Update: The idea was floated initially back in October of last year when Mayor Frank Jackson said he wanted to close off Public Square to traffic, quartering off Superior and Ontario and creating a unified, 10-acre park. Jackson's Group Plan Commission hired a consultant to run through the data — there's a lot going on here, from RTA traffic to foot traffic to displacing vehicle traffic to other streets — and make a recommendation. It was unveiled this week: just close Ontario, create two quadrants, and focus on limiting Superior traffic to mass transit.
That's far from final, of course, as Jackson and his staff consider the options and the analysis with an eye toward making Public Square something other than the unofficial home for loitering, casino cigarette breaks, and a glorified bus depot. Both Jackson's spokesperson and RTA had some thoughts. Via Cleveland.com:
"We understand that the facts are the facts," Silliman said in an interview Wednesday. "The people selected to do this study are very capable, and they're simply analyzing the traffic and making recommendations. We accept that. But we fully support the further data review."
Brennan said the firm explored the possibility of closing Ontario and Superior, but doing so would clog other nearby intersections and cause severe rush hour delays. It also would displace nearly 18,000 bus passenger pick-ups and drop-offs daily. That would amount to a $2.6 million increase in yearly operating costs for RTA, which would have to fuel idling buses in traffic jams or add routes to keep schedules.
Closing only Ontario would cost RTA an extra $1 million yearly and move 8,500 passenger boardings and drop-offs to adjacent blocks.
RTA spokeswoman Mary McCahon said Wednesday that the agency has participated in discussions regarding the street closures and trusts that the consultant understands the city's public transportation needs. McCahon, however, said she could not comment on whether RTA endorses the firm's recommendations.
Sunday's Plain Dealer had this bit of news: Mayor Frank Jackson tells the paper that he wants to close Public Square to traffic and make the forlorn, antiquated area a public park.
Round of applause, sir. As Cleveland Mag notes, it might take Jackson a helluva effort to actually get this done, but for now, here's what he's thinking: Close Superior and Ontario to form a 10-acre park, a open space that will be more useful than its current purpose, which seems to be nothing more than an RTA hub. (As the article notes, there are 3,200 dropoffs by RTA at Public Square now. Those would all have to happen elsewhere.)
“I want to see one big square,” Jackson told the paper. And when questioned about possibly closing just one of the streets, he said, "“We could make it two halves, but that’s not a square. A square is one piece.”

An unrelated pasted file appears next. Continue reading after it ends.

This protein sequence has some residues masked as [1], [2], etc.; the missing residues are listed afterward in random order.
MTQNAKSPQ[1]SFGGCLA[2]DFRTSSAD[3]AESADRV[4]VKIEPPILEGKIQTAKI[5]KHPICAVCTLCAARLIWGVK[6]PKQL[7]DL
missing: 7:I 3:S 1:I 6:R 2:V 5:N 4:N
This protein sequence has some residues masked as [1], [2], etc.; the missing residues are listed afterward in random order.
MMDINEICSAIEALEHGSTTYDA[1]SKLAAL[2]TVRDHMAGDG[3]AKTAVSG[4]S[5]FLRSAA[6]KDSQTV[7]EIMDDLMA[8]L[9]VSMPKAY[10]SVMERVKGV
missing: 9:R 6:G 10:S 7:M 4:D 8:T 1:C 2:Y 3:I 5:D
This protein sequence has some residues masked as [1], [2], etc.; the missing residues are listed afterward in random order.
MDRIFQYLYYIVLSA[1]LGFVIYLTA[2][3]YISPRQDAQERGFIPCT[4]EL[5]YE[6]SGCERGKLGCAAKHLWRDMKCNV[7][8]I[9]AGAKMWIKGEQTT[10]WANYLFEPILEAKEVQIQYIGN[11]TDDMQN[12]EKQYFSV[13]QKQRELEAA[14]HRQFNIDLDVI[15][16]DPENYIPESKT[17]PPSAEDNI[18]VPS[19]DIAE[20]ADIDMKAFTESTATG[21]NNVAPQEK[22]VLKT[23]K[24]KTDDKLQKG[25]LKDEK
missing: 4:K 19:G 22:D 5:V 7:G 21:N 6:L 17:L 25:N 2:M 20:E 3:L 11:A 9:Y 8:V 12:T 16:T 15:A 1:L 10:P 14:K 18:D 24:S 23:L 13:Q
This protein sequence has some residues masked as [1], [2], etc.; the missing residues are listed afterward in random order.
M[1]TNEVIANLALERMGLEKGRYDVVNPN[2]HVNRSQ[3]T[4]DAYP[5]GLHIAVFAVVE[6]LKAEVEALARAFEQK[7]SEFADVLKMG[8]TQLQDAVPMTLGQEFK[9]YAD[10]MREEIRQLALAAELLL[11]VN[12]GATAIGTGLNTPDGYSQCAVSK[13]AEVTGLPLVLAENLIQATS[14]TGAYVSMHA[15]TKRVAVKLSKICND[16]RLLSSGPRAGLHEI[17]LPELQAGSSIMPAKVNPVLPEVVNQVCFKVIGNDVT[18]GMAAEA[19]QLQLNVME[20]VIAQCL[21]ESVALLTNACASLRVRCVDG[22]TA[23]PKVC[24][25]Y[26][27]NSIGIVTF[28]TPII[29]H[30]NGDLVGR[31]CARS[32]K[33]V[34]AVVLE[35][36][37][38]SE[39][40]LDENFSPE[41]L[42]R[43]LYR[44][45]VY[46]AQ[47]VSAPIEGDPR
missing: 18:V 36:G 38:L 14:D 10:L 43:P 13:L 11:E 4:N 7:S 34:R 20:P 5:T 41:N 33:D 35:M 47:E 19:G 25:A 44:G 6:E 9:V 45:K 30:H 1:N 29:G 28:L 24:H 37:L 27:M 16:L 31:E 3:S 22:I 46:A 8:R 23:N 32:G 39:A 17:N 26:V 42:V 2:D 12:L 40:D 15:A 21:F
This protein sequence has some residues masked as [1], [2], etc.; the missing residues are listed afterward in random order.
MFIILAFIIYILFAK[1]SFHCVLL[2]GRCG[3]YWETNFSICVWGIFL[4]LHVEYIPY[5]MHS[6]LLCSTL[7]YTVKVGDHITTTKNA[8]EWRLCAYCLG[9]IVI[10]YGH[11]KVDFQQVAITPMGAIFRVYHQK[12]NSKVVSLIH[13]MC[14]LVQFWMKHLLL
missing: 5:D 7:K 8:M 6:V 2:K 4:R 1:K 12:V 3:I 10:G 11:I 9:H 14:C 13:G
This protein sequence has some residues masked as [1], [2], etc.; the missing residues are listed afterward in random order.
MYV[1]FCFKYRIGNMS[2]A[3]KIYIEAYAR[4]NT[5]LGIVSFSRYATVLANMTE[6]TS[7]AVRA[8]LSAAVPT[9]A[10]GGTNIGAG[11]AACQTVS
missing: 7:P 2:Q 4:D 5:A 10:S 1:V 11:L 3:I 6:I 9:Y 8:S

The goals here are two-fold: create something more usable for pedestrians and bicyclists, more "green" if you will, and to tie together the various districts in downtown — casino, Warehouse, E. 9th, ballparks — as big-ticket projects like the Flats, Med Mart, and convention center move toward completion.
Last year, spurred by plans for the convention center, medical mart and casino, Jackson appointed a new Group Plan Commission to explore ways in which the downtown Mall, Public Square and other spaces could be enhanced.
The commission - which included leaders of the city’s largest banks, sports teams and real estate companies - reflected a growing realization that the city’s tired and gray public realm needs serious attention.
“We really are beginning to think of ourselves as a travel destination, and that’s begun to change our thinking about how we view public space,” said Joe Marinucci, president and CEO of the Downtown Cleveland Alliance, a business consortium.
“If cities are going to be competitive over time, they need to think about transit, bike amenities and a walkable downtown,” said Tom Brennan, the firm principal leading the Public Square study.
Traffic is obviously a concern, as is the aforementioned RTA issue, but for anyone that doubts the power of shaping cities with public spaces, for anyone who thinks moving away from a car-centric traffic-congested city plan isn't practical, we'd point you toward this NY Mag profile of New York City's Transportation commissioner, a woman who remade a city by closing major, major streets (Broadway, lanes through Times Square), and not only made a more usable, resident-friendly, beautiful urban vision, but actually reduced congestion and traffic.